The carrying amounts of cash and cash equivalents, accounts receivable and accounts payable approximate fair value due to their short-term nature. We estimate the fair values of other financial instruments using quoted market prices and discounted cash flow techniques, which are considered to fall within level two of the fair value hierarchy. At March 31, 2012 and December 31, 2011, there were no material differences between the carrying amounts and fair values of our other financial instruments, which include our mortgage notes receivable and borrowings under our credit facility.

The Company has segregated all assets and liabilities that are measured at fair value on a recurring basis (at least annually) into the most appropriate level within the fair value hierarchy based on the inputs used to determine the fair value at the measurement date in the table below.

Entities have the option to measure many financial instruments and certain other items at fair value.  Entities that choose the fair value option will recognize unrealized gains and losses on items for which the fair value option was elected in earnings at each subsequent reporting date.  We have currently chosen not to elect the fair value option for any items that are not already required to be measured at fair value.

Assets measured at fair value on a recurring basis using the fair value hierarchy described in Note 1 are summarized below (in thousands):
 
Fair Value Measurements at March 31, 2012
Description
Total

 
Level 1

 
Level 2

 
Level 3

Common and preferred stocks of other REITs
$
11,772

 
$
11,772

 
$

 
$


Common and preferred stocks – The fair value of our common and preferred stock investments classified as marketable securities are derived using quoted market prices of identical securities or other observable inputs such as trading prices of identical securities in active markets.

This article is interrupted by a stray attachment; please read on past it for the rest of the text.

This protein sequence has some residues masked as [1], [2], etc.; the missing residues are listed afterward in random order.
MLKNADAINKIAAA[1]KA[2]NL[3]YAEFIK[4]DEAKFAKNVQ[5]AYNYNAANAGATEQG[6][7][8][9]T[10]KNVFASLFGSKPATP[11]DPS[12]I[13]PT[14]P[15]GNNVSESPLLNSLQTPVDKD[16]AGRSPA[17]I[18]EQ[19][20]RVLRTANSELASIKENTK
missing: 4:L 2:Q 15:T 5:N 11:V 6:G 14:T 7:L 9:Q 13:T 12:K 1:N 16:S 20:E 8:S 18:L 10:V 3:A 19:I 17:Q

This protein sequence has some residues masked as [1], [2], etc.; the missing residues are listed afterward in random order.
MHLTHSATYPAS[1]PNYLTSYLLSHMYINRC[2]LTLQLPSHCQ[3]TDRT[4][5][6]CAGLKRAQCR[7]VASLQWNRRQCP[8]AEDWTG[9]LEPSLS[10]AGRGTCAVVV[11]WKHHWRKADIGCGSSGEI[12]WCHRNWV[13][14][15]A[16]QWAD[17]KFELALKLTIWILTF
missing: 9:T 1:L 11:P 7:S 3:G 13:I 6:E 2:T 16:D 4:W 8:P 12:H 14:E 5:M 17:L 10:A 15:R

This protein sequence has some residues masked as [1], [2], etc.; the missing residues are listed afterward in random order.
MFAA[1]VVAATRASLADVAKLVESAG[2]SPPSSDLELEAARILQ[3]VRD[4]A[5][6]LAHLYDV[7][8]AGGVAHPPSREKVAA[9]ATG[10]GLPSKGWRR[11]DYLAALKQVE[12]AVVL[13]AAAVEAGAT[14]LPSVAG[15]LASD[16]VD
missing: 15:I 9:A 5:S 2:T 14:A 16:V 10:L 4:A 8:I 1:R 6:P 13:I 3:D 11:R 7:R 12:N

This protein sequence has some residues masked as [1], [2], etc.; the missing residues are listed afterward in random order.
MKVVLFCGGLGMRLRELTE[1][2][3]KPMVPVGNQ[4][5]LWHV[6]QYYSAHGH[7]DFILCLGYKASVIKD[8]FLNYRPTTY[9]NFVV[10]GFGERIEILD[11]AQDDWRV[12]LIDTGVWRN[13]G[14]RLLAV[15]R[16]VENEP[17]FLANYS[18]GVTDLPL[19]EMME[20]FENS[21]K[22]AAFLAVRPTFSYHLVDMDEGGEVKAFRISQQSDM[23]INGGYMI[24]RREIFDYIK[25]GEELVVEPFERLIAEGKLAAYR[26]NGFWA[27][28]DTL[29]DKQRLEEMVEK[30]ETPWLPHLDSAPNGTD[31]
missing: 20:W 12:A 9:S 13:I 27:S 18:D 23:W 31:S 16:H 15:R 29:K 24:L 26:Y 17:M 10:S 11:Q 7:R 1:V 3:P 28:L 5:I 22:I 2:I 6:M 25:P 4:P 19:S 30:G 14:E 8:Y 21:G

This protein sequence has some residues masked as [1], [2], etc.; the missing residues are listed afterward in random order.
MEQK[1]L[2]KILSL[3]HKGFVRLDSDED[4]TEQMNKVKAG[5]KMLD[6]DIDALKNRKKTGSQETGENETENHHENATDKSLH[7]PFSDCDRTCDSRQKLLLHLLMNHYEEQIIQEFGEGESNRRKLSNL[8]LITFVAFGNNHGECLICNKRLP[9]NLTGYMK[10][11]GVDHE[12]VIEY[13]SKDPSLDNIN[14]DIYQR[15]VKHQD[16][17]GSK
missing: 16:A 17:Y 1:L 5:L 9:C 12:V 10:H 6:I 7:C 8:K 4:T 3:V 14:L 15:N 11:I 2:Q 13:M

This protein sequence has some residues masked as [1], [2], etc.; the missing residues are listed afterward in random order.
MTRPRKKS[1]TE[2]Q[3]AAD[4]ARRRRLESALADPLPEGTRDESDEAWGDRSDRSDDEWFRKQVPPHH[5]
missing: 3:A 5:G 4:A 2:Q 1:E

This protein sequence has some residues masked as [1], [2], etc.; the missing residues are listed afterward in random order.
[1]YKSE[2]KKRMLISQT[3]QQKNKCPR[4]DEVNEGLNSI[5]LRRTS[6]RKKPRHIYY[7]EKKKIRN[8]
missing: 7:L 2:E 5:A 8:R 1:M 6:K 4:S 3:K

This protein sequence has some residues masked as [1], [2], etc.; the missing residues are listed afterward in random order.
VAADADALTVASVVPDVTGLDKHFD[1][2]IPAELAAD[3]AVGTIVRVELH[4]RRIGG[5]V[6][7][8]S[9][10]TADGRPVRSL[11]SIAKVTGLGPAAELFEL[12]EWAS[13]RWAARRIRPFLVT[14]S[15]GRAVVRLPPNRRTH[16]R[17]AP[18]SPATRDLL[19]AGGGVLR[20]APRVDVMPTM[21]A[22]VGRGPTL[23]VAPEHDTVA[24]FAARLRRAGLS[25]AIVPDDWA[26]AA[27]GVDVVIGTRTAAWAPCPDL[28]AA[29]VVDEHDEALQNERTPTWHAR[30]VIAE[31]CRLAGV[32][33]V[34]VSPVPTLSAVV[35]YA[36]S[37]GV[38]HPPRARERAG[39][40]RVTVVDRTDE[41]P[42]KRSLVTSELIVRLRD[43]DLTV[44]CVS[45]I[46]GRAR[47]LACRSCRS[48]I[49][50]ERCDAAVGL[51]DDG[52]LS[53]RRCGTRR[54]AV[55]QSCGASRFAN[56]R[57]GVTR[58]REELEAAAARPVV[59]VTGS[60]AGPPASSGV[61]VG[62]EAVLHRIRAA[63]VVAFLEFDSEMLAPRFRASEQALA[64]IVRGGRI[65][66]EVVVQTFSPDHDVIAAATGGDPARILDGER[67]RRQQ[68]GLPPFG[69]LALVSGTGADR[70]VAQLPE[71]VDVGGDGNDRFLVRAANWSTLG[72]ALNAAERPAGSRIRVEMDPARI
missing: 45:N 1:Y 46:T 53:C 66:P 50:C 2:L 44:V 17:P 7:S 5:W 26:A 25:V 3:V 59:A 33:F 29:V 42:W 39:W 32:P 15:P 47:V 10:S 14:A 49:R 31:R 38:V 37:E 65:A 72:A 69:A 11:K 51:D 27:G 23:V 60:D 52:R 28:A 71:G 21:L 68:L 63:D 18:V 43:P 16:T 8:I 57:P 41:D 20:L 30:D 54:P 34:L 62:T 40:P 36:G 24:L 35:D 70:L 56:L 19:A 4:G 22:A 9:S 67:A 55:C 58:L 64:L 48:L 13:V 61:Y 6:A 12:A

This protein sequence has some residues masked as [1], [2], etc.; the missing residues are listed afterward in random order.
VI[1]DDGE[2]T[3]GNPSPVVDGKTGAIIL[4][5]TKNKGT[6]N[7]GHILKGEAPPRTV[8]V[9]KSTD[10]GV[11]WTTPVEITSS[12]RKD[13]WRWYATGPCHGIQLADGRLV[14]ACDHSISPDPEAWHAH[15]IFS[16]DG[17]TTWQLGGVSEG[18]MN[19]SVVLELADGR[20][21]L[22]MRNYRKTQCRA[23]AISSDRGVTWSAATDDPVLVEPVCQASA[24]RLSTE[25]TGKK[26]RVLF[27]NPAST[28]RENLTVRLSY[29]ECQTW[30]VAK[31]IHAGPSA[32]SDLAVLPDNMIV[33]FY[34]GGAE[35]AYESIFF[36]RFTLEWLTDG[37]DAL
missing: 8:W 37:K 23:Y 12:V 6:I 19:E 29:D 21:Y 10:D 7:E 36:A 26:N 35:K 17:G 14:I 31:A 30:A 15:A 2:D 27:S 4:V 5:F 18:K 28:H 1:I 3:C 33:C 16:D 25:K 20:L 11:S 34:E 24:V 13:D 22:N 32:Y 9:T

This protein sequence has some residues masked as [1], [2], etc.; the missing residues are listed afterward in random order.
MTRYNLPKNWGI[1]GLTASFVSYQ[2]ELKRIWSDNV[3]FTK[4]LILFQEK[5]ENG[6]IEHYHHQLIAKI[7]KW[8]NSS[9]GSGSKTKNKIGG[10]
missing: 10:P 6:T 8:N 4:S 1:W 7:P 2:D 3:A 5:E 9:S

NOTE 7.  REVOLVING CREDIT FACILITY

On November 1, 2011, we entered into a four-year, $200,000,000 unsecured revolving credit facility to lower our cost of capital and fund new healthcare real estate investments.  Interest on outstanding borrowings is at a margin of 150 basis points over LIBOR (1.75% at March 31, 2012) and the unused commitment fee is 35 basis points per annum.  We have the option to extend the maturity to five years.  There is an accordion feature in the credit facility that could increase the total commitment to $300,000,000.  The credit facility is provided by Wells Fargo, Bank of Montreal, and KeyBank, with Pinnacle National Bank as a participating bank.  At March 31, 2012, the credit facility had an outstanding balance of $95,300,000 and an available balance of $104,700,000.

For the three months ended March 31, 2012, we recognized $499,000 in interest expense and $76,000 in amortization of loan costs. For the three months ended March 31, 2011, we recognized $477,000 in interest expense and $36,000 in amortization of loan costs related to this credit facility. The change in the fair value of the interest rate swap agreement at March 31, 2011 was $1,254,000 and was recognized as an offset to interest expense in our Condensed Consolidated Statements of Comprehensive Income.